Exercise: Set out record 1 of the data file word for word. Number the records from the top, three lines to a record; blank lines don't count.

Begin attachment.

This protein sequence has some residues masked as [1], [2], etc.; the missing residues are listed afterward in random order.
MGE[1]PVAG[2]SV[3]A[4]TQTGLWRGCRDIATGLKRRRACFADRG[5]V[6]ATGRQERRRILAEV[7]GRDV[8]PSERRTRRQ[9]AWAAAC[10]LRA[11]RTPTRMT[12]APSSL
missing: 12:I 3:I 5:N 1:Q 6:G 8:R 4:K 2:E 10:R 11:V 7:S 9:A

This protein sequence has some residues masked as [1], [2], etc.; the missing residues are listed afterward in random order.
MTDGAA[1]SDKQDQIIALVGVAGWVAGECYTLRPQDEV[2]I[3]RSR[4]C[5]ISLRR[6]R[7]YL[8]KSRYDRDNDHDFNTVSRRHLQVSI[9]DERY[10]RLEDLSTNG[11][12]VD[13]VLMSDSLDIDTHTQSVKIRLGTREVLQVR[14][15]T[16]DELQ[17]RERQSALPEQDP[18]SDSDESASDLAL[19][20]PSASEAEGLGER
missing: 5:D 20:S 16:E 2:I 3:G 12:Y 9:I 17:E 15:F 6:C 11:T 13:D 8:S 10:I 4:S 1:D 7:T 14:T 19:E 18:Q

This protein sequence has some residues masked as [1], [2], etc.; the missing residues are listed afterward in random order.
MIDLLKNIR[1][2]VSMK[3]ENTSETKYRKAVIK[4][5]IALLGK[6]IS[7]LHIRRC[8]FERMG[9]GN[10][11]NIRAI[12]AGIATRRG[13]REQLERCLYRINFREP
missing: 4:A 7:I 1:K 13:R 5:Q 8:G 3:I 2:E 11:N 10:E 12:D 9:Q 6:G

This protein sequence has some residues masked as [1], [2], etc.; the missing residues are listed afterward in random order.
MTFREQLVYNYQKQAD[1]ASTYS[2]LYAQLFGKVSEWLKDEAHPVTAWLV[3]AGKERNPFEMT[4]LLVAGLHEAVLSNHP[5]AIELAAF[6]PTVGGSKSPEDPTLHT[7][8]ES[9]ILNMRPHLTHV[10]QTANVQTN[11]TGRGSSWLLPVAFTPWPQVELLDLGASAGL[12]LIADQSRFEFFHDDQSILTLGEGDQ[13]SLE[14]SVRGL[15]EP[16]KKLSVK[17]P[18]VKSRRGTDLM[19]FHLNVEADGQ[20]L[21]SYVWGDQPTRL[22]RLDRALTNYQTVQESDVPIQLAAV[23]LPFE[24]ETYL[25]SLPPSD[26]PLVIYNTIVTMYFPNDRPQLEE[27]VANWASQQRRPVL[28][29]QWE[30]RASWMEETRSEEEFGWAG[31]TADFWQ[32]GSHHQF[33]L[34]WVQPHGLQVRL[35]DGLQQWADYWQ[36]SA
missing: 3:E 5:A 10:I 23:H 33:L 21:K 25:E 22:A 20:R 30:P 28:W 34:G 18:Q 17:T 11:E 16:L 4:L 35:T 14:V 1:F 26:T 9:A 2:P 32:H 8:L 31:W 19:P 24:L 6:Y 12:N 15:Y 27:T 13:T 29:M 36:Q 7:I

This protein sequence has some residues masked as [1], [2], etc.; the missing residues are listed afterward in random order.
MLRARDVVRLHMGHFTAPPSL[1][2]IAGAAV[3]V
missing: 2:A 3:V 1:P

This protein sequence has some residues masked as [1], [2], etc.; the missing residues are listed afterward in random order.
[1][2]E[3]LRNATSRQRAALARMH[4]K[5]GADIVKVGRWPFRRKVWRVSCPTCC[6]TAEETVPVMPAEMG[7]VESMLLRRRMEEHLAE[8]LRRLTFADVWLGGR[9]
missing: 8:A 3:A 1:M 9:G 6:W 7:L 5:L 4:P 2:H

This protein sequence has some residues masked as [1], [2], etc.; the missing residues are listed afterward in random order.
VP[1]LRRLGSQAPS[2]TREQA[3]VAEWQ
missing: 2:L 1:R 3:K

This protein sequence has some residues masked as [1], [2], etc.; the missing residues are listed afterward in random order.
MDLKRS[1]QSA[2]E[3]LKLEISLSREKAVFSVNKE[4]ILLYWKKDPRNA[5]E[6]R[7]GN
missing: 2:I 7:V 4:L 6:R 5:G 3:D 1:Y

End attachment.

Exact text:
This protein sequence has some residues masked as [1], [2], etc.; the missing residues are listed afterward in random order.
MGE[1]PVAG[2]SV[3]A[4]TQTGLWRGCRDIATGLKRRRACFADRG[5]V[6]ATGRQERRRILAEV[7]GRDV[8]PSERRTRRQ[9]AWAAAC[10]LRA[11]RTPTRMT[12]APSSL
missing: 12:I 3:I 5:N 1:Q 6:G 8:R 4:K 2:E 10:R 11:V 7:S 9:A